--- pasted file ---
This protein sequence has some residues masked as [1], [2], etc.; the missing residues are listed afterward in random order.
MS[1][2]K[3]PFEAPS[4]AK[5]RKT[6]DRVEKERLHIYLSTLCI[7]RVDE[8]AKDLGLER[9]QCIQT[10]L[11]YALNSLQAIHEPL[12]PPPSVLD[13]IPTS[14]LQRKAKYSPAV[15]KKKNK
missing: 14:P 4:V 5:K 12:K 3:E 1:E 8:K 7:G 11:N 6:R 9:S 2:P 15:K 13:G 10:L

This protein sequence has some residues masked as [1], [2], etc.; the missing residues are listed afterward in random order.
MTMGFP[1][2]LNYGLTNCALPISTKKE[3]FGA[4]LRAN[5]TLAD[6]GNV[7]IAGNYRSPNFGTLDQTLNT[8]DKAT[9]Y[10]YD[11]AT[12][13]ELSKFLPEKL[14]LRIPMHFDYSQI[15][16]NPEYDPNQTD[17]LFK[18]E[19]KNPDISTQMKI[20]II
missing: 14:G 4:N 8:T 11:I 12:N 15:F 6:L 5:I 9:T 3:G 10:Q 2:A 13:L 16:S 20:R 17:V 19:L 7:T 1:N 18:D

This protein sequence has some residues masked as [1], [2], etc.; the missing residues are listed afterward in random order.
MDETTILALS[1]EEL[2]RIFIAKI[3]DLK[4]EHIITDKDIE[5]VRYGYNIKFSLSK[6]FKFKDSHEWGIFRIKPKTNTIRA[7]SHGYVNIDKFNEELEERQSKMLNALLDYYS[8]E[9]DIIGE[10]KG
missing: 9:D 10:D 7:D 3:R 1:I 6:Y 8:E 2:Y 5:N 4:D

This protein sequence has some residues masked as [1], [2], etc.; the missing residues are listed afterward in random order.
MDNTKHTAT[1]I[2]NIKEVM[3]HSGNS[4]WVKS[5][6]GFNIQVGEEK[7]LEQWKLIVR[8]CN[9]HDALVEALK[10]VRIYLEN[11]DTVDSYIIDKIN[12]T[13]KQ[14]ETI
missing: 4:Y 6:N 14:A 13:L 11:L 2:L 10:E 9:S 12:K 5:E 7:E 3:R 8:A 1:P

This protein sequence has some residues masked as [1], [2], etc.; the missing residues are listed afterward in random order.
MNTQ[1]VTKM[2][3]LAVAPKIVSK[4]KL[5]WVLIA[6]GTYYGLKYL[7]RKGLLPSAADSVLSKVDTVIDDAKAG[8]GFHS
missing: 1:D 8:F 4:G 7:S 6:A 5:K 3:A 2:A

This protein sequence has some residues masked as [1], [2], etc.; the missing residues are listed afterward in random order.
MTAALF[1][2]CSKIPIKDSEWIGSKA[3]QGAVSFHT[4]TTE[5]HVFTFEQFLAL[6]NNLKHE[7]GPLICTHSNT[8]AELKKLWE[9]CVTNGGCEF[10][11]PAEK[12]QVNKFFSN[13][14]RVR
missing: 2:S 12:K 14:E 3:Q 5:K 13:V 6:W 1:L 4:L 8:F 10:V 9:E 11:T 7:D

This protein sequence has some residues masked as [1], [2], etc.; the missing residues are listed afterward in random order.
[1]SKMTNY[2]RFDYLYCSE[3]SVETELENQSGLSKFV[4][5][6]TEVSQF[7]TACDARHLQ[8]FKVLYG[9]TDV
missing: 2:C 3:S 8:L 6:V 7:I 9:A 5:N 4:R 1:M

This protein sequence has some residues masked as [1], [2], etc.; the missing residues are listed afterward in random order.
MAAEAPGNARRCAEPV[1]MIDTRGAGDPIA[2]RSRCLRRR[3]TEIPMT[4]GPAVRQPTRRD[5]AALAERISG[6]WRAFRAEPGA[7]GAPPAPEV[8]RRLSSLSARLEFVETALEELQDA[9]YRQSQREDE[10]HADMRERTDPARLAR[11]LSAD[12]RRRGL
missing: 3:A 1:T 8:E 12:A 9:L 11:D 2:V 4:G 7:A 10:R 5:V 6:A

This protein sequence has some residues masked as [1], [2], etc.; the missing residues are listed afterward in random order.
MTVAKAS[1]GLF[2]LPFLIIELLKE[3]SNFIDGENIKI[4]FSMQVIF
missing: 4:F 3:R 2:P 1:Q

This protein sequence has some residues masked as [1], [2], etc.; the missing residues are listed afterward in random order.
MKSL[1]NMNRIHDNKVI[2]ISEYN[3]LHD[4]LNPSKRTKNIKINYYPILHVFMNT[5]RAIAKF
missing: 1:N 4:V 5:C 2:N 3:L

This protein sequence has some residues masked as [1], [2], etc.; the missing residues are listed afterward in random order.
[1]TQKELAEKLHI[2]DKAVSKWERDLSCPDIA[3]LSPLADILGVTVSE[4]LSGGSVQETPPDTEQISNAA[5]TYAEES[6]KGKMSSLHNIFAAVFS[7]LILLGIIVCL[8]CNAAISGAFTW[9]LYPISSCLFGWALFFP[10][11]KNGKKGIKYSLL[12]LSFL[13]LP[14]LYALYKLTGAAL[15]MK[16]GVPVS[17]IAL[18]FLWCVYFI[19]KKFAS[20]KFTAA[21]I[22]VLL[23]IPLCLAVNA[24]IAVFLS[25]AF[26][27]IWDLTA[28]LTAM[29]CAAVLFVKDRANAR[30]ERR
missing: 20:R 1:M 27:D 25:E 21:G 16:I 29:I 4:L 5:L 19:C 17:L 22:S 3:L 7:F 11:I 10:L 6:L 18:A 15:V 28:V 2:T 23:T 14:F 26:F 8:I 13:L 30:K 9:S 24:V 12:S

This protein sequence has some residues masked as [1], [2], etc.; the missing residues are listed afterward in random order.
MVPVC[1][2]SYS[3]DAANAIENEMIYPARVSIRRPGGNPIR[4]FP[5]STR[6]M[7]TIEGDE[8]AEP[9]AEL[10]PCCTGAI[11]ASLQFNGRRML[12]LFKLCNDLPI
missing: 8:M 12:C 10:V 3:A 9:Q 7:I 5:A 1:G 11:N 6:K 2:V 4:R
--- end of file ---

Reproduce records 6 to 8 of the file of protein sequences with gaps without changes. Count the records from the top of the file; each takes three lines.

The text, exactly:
This protein sequence has some residues masked as [1], [2], etc.; the missing residues are listed afterward in random order.
MTAALF[1][2]CSKIPIKDSEWIGSKA[3]QGAVSFHT[4]TTE[5]HVFTFEQFLAL[6]NNLKHE[7]GPLICTHSNT[8]AELKKLWE[9]CVTNGGCEF[10][11]PAEK[12]QVNKFFSN[13][14]RVR
missing: 2:S 12:K 14:E 3:Q 5:K 13:V 6:W 1:L 4:L 8:F 10:V 9:E 11:T 7:D

This protein sequence has some residues masked as [1], [2], etc.; the missing residues are listed afterward in random order.
[1]SKMTNY[2]RFDYLYCSE[3]SVETELENQSGLSKFV[4][5][6]TEVSQF[7]TACDARHLQ[8]FKVLYG[9]TDV
missing: 2:C 3:S 8:L 6:V 7:I 9:A 5:N 4:R 1:M

This protein sequence has some residues masked as [1], [2], etc.; the missing residues are listed afterward in random order.
MAAEAPGNARRCAEPV[1]MIDTRGAGDPIA[2]RSRCLRRR[3]TEIPMT[4]GPAVRQPTRRD[5]AALAERISG[6]WRAFRAEPGA[7]GAPPAPEV[8]RRLSSLSARLEFVETALEELQDA[9]YRQSQREDE[10]HADMRERTDPARLAR[11]LSAD[12]RRRGL
missing: 3:A 1:T 8:E 12:A 9:L 11:D 2:V 4:G 7:A 10:R 5:V 6:A